From the way some have been discussing Alain Resnais’ last release, you might have thought of it to be his last. But as the title makes clear that’s far from the case. Adapted from two Jean Anouilh plays, it concerns a famous playwright and his apparently postmortem request that his favorite actors gather at his palatial home to see a video presentation of his most famous play, Euryidice, to pass their approval on a new production of it. And as the actors are part of the company Resnais has utilized since the seventies (Pierre Arditi, Sabine Azéma, Lambert Wilson) plus a few notable newcomers to le monde Resnais (Michel Piccoli, Mathieu Almaric) a kind of autumnal valedictory work might be expected from the ninety one-year-old grand cinematic master. But You Ain’t Seen Nothin’ Yet (Vous n’avez encore rien vu) is far more playful than autumnal for it takes the highly idiosyncratic style of “filmed theater” that Resnais has trafficked in over the past twenty seven years beginning with Melo (from Henry Bernstein’s twenties-era play in 1986) and continuing on with Smoking/No Smoking (a suite of Alan Ayckbourn plays re-conceived as a “two-hander” for Arditi and Azema in 1993), Not on the Lips (a 1920’s comic “operetta” in 2003), Private Fears in Public Places (another Ayckbourn comedy-drama in 2006) and takes it to a new level. For rather than film Anouilh head-on, Resnais atomizes him though a mise en scene whose visual and dramatic complexity recalls such earlier works as Muriel (1963) and Je t’aime Je t’aime (1968), Mon Oncle d’Amerique (1980), La Vie est un Roman (1983) and above all Providence (1977) which also deals with a writer’s relation to the fictional world he has created.
The writer in that film (embodied physically and a fortiori aurally by John Gielgud) was very much front and center throughout—as an aged, dying writer, analyzing a work right in the midst of the creative process. Here we’re informed at the very start that the mysterious Antoine d’Anthac has died, and that his last wish was that his favorite actors be assembled at his palatial home (Jacques Saulnier as usual created the stunning production designs) to view a video made by a group of young actors planning to stage a new production of Euryidice. If the author’s favorite actors approve the production will go forward. But making any sort of judgment takes a back seat to the actors’ responses as, seemingly inspired by the novice’s work they launch into scenes from Euryidice on their own. It’s as if the work itself had somehow become unmoored. This is made especially clear when the screen is divided in two showing Pierre Arditi and Lambert Wilson to playing Orpheus at the same time. And then, to give the film’s title yet another twist the supposedly deceased suddenly enters to add his two cents. The question of why this pretense of death was engineered quickly takes a back seat to the fact that this presumably aged author is played by quite a young man, Denis Podalydès—whose brother Bruno was given a free hand by Resnais to shoot the film-within-the-film of the young actors performing Euryidice however he wanted.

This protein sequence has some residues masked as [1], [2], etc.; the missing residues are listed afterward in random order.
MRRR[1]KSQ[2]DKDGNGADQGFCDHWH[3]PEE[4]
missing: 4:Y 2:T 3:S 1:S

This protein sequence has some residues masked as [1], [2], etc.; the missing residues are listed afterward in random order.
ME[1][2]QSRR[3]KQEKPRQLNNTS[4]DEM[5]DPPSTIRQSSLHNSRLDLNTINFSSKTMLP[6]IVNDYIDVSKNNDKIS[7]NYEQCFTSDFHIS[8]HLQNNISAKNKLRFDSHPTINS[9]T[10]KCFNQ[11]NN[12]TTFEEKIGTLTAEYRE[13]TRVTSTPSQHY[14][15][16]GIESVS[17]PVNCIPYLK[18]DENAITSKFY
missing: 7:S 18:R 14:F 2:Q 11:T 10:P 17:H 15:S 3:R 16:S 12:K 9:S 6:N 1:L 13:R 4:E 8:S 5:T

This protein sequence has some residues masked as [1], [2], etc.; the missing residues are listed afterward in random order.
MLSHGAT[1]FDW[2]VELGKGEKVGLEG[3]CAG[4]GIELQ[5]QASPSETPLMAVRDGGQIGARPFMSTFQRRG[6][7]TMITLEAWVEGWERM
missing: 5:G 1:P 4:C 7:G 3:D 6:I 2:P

So what, might well ask, is Resnais getting at in all of this? Clearly this is a film about his love of actors. As each of them does a bit from the play-within-the-film in a different style we witness an object lesson in what actors can do on both stage and screen. At the same time the play itself, by its very nature, is a confrontation with mortality. Orpheus longs for the dead Euryidice but can only “see” her if he doesn’t look at her, for doing so would take her away from him again—clearly a fate worse than death. Yet for all this romantic fatalism we’re shown at the very end a scene in which Antoine d’Anthac appears to drown himself. Is that what’s “actually happened” or is Resnais pulling our leg once again. In any even without changing its key from Mark Snow’s subtle score we suddenly hear Frank Sinatra intoning his autumnal cri de coeur “It Was a Very Good Year.”
It’s hard to imagine how a movie-going public resistant to seeing anything more complex that Les Miz, is going to cotton to a film like this. But if it’s only “for the happy few,” so be it. Resnais after all is hard at work at his next, another Ayckbourn adaptation re-titled Aimer, Boire, Chanter. Perchance that will end with “The Chairman of the Board” doing “My Way.”